Negotiation of construction documents can be a long and complex process, therefore it is not surprising that parties are often relieved when documents are finally agreed and signed.

In that context and given the hard work that has gone into reaching a concluded agreement, it is with surprising regularity that we see documents returned to us that are incorrectly executed.  A couple of recent examples include signing directly on the "Sign Here" tab and completing the signing block absent the required signature!

With that in mind, a refresher on signing construction documents to ensure both formal validity and self-proving status is achieved under Scots law is helpful.

In Scotland, while strictly speaking only certain agreements require to be made in writing and comply with the formal execution requirements contained in the Requirements of Writing (Scotland) Act 1995, it is strongly advisable that parties to Scots Law documents record the agreement in writing.

Where documents are executed in compliance with the requirements of the Act, it ensures there is a written record of the agreement, that rights and obligations are clearly expressed and that the documents are self-proving meaning that it can be relied upon in proceedings (where necessary) without the need for extrinsic evidence to be led.  

To ensure construction documents are formally valid and achieve self-proving status, parties should comply with the following steps:

  1. Ensure the document is signed on behalf of the parties to the agreement (including a signature together with details of the full name for each signatory);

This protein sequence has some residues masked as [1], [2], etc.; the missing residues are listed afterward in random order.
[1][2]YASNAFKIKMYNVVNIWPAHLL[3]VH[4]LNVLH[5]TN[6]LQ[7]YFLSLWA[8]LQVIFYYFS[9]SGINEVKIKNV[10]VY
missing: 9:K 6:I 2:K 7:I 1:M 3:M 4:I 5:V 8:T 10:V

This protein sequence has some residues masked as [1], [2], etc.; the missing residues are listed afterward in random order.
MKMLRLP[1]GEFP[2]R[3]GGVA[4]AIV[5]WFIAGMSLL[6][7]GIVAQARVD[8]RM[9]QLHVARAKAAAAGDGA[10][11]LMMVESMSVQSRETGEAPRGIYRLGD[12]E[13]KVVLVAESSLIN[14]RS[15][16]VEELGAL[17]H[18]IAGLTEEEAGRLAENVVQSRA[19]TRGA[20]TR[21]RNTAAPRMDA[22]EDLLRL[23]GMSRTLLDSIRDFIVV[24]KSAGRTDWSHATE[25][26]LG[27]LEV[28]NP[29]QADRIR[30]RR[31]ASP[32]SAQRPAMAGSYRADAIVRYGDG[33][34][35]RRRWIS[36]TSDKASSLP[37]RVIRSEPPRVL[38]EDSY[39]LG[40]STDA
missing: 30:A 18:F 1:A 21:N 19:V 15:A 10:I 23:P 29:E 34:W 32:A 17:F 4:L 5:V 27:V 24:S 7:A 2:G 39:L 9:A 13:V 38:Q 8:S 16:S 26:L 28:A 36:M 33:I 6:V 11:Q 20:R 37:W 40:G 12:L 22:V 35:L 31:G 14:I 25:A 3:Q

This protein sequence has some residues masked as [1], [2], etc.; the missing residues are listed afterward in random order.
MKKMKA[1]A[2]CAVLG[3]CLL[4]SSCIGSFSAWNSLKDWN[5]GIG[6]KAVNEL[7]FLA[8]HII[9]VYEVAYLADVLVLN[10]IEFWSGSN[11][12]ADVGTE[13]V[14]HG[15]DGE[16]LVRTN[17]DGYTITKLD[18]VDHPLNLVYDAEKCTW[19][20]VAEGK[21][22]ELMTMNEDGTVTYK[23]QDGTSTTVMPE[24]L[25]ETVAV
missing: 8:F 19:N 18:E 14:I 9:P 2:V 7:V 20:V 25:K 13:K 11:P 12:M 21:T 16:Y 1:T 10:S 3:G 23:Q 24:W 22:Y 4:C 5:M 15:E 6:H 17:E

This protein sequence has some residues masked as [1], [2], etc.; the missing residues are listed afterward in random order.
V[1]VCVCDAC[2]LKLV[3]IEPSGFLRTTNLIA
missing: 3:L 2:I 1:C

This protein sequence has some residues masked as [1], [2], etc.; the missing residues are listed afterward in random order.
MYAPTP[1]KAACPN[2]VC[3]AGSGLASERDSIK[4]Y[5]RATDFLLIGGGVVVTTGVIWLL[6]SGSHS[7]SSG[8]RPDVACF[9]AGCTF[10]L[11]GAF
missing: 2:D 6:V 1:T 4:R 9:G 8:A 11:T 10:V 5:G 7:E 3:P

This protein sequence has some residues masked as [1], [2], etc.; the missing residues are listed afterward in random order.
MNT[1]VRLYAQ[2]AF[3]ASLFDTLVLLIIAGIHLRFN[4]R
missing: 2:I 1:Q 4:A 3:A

2. Narrate where the signatory has signed the agreement (for example, the town or city)
  3. Narrate the date on which the signatory signed the agreement;
  4. Ensure each signature is appropriately witnessed as required, including a signature, full name and full address for the witness. The witness must be over 16 years of age, know the signatory personally, be independent and have no interest in the agreement and is required to witness the signatory sign the document;
  5. The agreement must also include a full testing clause setting out the number of pages in the document and containing a specific reference to any additional documents to be incorporated by reference;
  6. This testing clause must be on the same page as the last operative clause of the agreement;
  7. Any alterations or amendments made by hand to the agreement after printing must be signed by all parties to the agreement, showing their agreement to the change and the change(s) must then be referred to in the testing clause; and
  8. Schedules referred to in the document (generally speaking) need not be signed individually but must be identified on their face as being the schedule referred to in the document.

In certain circumstances, signatures will not require to be witnessed to achieve self-proving status if they are signed, for example, by two directors on behalf of a company.

Therefore when signing agreements, whilst it is tempting to interpret "Sign Here" as a literal instruction, please spare a moment to ensure that the construction document you have carefully (and sometimes painstakingly) negotiated is correctly executed.  This not only avoids unnecessary delay through re-execution but most importantly to ensure the rights to which you are entitled under that agreement are protected and enforceable.